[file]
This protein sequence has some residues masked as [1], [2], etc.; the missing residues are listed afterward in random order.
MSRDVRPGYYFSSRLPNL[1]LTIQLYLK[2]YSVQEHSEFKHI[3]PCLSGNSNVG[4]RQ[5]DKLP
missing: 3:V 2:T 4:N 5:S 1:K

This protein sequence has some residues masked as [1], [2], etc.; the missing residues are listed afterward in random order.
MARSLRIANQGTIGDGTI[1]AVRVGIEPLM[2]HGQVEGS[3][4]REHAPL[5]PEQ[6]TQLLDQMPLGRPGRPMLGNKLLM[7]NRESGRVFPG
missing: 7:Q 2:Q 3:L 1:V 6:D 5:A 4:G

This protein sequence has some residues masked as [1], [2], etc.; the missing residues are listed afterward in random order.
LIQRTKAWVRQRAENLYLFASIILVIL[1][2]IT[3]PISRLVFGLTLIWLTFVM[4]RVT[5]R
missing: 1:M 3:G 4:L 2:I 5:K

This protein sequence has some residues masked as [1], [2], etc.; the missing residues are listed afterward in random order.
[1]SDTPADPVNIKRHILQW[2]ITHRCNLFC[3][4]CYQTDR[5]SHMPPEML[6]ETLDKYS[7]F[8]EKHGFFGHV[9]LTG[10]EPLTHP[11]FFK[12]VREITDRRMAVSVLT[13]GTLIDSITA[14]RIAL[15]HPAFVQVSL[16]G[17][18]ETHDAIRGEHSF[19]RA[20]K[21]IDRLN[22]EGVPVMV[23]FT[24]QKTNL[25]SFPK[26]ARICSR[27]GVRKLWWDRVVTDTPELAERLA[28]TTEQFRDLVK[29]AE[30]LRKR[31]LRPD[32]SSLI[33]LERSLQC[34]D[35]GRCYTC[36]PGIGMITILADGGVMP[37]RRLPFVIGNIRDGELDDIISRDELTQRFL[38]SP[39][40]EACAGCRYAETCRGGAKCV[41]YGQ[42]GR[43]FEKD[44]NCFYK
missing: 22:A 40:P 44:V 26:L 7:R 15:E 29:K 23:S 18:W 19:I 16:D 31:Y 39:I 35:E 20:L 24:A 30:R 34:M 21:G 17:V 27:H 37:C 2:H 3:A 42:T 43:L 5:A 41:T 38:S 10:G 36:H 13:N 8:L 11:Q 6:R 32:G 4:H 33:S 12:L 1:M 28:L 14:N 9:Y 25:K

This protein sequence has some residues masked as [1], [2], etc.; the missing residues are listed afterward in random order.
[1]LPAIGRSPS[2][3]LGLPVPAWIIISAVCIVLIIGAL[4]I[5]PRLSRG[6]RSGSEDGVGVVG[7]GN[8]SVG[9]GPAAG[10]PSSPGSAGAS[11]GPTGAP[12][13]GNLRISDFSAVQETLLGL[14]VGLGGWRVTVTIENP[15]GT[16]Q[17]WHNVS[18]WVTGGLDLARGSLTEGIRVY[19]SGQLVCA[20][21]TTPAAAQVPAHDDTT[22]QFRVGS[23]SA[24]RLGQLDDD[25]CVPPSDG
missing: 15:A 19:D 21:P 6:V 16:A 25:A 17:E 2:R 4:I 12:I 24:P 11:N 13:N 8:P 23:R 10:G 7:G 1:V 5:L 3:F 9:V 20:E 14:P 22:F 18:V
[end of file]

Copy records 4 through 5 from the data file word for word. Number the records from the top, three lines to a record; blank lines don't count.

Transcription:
This protein sequence has some residues masked as [1], [2], etc.; the missing residues are listed afterward in random order.
[1]SDTPADPVNIKRHILQW[2]ITHRCNLFC[3][4]CYQTDR[5]SHMPPEML[6]ETLDKYS[7]F[8]EKHGFFGHV[9]LTG[10]EPLTHP[11]FFK[12]VREITDRRMAVSVLT[13]GTLIDSITA[14]RIAL[15]HPAFVQVSL[16]G[17][18]ETHDAIRGEHSF[19]RA[20]K[21]IDRLN[22]EGVPVMV[23]FT[24]QKTNL[25]SFPK[26]ARICSR[27]GVRKLWWDRVVTDTPELAERLA[28]TTEQFRDLVK[29]AE[30]LRKR[31]LRPD[32]SSLI[33]LERSLQC[34]D[35]GRCYTC[36]PGIGMITILADGGVMP[37]RRLPFVIGNIRDGELDDIISRDELTQRFL[38]SP[39][40]EACAGCRYAETCRGGAKCV[41]YGQ[42]GR[43]FEKD[44]NCFYK
missing: 22:A 40:P 44:V 26:L 7:R 15:E 29:K 23:S 18:W 19:I 16:D 31:Y 39:I 35:E 20:L 24:A 30:R 34:M 21:G 17:V 27:H 37:C 2:H 3:A 42:T 43:L 5:A 41:T 38:S 10:G 36:H 13:N 8:L 11:Q 6:R 32:G 4:H 33:S 12:L 1:M 28:L 14:N 9:Y 25:K

This protein sequence has some residues masked as [1], [2], etc.; the missing residues are listed afterward in random order.
[1]LPAIGRSPS[2][3]LGLPVPAWIIISAVCIVLIIGAL[4]I[5]PRLSRG[6]RSGSEDGVGVVG[7]GN[8]SVG[9]GPAAG[10]PSSPGSAGAS[11]GPTGAP[12][13]GNLRISDFSAVQETLLGL[14]VGLGGWRVTVTIENP[15]GT[16]Q[17]WHNVS[18]WVTGGLDLARGSLTEGIRVY[19]SGQLVCA[20][21]TTPAAAQVPAHDDTT[22]QFRVGS[23]SA[24]RLGQLDDD[25]CVPPSDG
missing: 15:A 19:D 21:P 6:V 16:A 25:A 17:E 2:R 4:I 12:I 24:P 11:N 13:N 8:P 23:R 10:G 7:G 1:V 5:L 3:F 9:V 20:E 14:P 22:F 18:V